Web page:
Solar Mixing of Atmospheric Layers
With the rise of the morning sun, solar heating currents create turbulence in the boundary layer, mixing the stable NBL and RL and reforming the mixed layer that persists throughout the day . This re-formation of the mixed layer brings the contents of the NBL and RL back into contact with the surface (fig. 2e).
Retention of Low-Level Chemical Warfare Agent in Atmospheric Layers
When night returns, as radiative cooling again replaces solar heating and the mixed layer loses its turbulence and partitions into the stable NBL up to approximately 200 m and a higher residual layer RL , each layer will now contain residual levels of debris that had remained in the mixed layer, thus perpetuating conditions suitable for extended exposure to residual chemical warfare agent fallout.
Atmospheric Mixing of Chemical Weapons Precursors
Chemical warfare agent precursors or components (many of which are health hazards) from the bombing of multiple sites had ample time to mix during advection periods. While it is impossible to determine how these compounds may have interacted during transport, it is possible that, in addition to fallout from the chemical warfare agent itself, other hazardous precursor materials may have been aloft or been created by combustion or mixing of component chemicals in the advection streams. The probability of such mixing is increased by the temporal and geographic proximity of the diverse sites bombed (fig. 1).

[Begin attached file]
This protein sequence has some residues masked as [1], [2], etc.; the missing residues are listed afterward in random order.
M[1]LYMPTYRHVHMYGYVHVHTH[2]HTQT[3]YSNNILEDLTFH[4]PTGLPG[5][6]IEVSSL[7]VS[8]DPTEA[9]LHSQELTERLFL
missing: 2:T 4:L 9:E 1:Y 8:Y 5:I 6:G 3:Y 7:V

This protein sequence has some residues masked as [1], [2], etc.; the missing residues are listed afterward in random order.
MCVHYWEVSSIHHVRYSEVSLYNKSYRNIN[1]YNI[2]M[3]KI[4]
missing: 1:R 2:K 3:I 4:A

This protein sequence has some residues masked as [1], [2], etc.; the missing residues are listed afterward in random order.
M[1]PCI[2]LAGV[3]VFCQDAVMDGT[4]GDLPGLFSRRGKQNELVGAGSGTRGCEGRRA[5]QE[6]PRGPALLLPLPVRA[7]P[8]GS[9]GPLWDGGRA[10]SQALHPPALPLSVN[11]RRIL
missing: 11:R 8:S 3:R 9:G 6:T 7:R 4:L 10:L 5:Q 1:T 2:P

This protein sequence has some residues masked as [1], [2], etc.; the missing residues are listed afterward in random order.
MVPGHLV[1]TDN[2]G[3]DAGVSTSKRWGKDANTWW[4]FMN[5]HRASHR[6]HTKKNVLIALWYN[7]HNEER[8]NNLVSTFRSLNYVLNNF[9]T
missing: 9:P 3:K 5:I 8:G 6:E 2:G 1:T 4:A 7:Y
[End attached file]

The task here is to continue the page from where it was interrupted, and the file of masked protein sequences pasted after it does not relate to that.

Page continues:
Wind Directions Inferred from Weather Charts
Any explanation of the link between the bombing in Iraq on the night of 18-19 January 1991 and chemical detections in US and Coalition positions the next day requires analysis of wind directions between the two distant sites. The US government analysis that resulted in the decision to disregard the link between the bombings and the detections relied on wind measurements made at a US Air Force weather station located on the Persian Gulf coast where surface winds were recorded as southerly and easterly , opposite the direction that would explain the linkage. Wind directions were not recorded further inland to the west in Saudi Arabia where the chemical detections were made or in Iraq where the bombings occurred.